Long tailed tit bumbarrels

I didn’t contribute any folklore Thursday posts on twitter, but did find this little literary reference I liked.

Up flies the bouncing woodcock from the brig
Where a black quagmire quakes beneath the tread
The fieldfare chatter in the whistling thorn
And for the awe round fields and closen rove
And coy bumbarrels twenty in a drove
Flit down the hedgerows in the frozen plain
And hang on little twigs and start again

John Clare
The “bumbarrels” is a colloquial for long tailed tits. As a name it rather suits them. The last few weeks I’ve had these coming in the garden a lot and are becoming more comfortably in my presence. 

I’m gradually getting closer for photos of these bumbarrels.

30 days wild: day 3-cook in the sunshine

This morning wasn’t massively wild. We went to nursery for a craft fair. We won some cereal bars (not the most exciting prize) on the tombola and bought some nice wildlife cards.

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Then had a tea and scone at one of the local churches coffee mornings. They had a band playing and it was rather jolly. Alice got a bit bored though, so took her walking on the grass at the back of the church. She did enjoy her digestive biscuit from the church. Took the better part of an hour to finish it though.

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The afternoon fitted in a bit more wild activities. I keep well topped up bird feeders, but being 30 days time I thought I’d spoil them, so they’ve got the full range of options on the front and back garden feeders.

After Alice had her nap she joined me in the garden complete with her new explorer hat. We had bought her a watering can of her own a few days back, but hadn’t given it to her yet. She knew what to do with it straight away. She’s obviously watched me well. Didn’t give her any water yet though as didn’t fancy changing her just before tea.

I also added to the gardens wildlife provision planting the free seed mix that came with the 30 days pack and some night scented stock. It’s loved by moths apparently.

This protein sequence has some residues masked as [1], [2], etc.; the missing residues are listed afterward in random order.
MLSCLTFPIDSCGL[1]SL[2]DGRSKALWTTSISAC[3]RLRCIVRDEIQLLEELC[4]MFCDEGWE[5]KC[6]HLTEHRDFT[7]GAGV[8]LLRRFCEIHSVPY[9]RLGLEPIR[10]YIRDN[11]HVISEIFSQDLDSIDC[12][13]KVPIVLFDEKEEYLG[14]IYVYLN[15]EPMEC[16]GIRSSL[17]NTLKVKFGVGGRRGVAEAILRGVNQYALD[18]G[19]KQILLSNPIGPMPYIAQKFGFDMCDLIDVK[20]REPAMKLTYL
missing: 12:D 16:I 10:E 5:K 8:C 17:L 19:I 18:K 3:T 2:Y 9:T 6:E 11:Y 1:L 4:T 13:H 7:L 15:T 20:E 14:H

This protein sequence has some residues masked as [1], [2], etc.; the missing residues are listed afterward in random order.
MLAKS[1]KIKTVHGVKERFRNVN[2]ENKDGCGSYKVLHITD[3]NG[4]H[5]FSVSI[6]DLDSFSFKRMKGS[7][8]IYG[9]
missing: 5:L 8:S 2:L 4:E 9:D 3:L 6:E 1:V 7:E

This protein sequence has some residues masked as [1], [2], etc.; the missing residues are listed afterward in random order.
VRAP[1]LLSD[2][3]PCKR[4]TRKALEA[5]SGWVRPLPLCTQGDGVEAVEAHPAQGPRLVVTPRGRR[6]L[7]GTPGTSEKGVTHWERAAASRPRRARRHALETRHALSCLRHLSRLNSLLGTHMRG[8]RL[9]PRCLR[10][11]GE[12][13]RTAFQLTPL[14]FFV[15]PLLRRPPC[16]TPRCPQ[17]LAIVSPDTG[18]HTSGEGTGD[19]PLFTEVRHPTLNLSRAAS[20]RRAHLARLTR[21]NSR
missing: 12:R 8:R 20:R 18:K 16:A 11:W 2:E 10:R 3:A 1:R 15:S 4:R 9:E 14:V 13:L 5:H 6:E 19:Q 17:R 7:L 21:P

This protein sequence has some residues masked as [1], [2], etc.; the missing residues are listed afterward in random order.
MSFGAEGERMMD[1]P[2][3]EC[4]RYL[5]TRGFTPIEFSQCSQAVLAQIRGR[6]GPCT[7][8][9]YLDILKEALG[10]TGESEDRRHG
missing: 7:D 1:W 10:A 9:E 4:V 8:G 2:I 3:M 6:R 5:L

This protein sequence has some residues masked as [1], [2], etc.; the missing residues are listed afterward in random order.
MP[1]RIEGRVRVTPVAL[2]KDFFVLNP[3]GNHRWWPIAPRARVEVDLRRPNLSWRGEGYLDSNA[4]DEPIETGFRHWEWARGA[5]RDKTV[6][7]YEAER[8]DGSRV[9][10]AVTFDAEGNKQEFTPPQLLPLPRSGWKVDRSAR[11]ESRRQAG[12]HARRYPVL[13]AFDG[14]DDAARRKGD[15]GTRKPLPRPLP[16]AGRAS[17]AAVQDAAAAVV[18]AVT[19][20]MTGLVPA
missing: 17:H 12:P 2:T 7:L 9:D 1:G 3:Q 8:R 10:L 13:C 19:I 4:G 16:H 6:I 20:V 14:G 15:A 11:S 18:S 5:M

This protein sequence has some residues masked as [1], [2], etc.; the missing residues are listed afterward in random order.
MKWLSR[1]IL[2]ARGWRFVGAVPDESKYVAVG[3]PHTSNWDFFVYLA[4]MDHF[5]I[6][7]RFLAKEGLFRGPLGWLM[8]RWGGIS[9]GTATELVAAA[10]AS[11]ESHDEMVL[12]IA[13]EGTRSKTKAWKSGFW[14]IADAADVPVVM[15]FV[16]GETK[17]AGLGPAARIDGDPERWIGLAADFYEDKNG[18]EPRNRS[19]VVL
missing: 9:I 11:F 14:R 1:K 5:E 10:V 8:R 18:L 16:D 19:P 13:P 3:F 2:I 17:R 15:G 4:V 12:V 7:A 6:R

We finished off with tea on our new barbecue ticking the wild act food in the sunshine. Alice was a bit fractious though and wailed throughout taking some of the enjoyment away. Then she smeared beans on her new hat. Good job it looks like it’s easy to clean.

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Then managed a quick wild act while putting Alice to bed. The RSPB have an online petition placing nature on the agenda for the election. Only takes a minute to do if you feel inclined.

link

Now we’ve got an evening ahead of chilling watching fantastic beasts and where to find them. A rare night as parents we are going to try and sit down and watch a movie. I’ll leave this blog with a picture of my previously mentioned poppies that we’re looking nice today and a Bee enjoying a cornflower.

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Oldhouseintheshires

Stop the culls

https://petition.parliament.uk/petitions/165672

 

The news came yesterday that the government plans to continue and extend the badger culls into new counties. They have already taken place in Somerset and Gloucestershire since 2013 and in Dorset last year. The aim of the culls is to tackle bovine TB. Bovine TB is a serious issue for cattle farmers it affects thousands of farms and tens of thousands of cattle are culled each year as a result of it. There is a push to develop and approve vaccines for Bovine TB to vaccinate badgers and the cattle. However due to the expense and time this will take the culling option has been put forward as the main way of tackling the problem.

http://www.bbc.co.uk/news/uk-england-37220043

So the culls have been going ahead which so far has been a very costly procedure.

A quick look at the figures:

2015 round of badger culling

Licensed culls in West Somerset, West Gloucestershire and Dorset

1,467

badgers culled in 2015

£1,779,000

total “badger control costs” for the year

  • £1,212.68 equivalent per badger culled
  • 743 badgers culled by “controlled shooting”
  • 724 badgers culled by cage trapping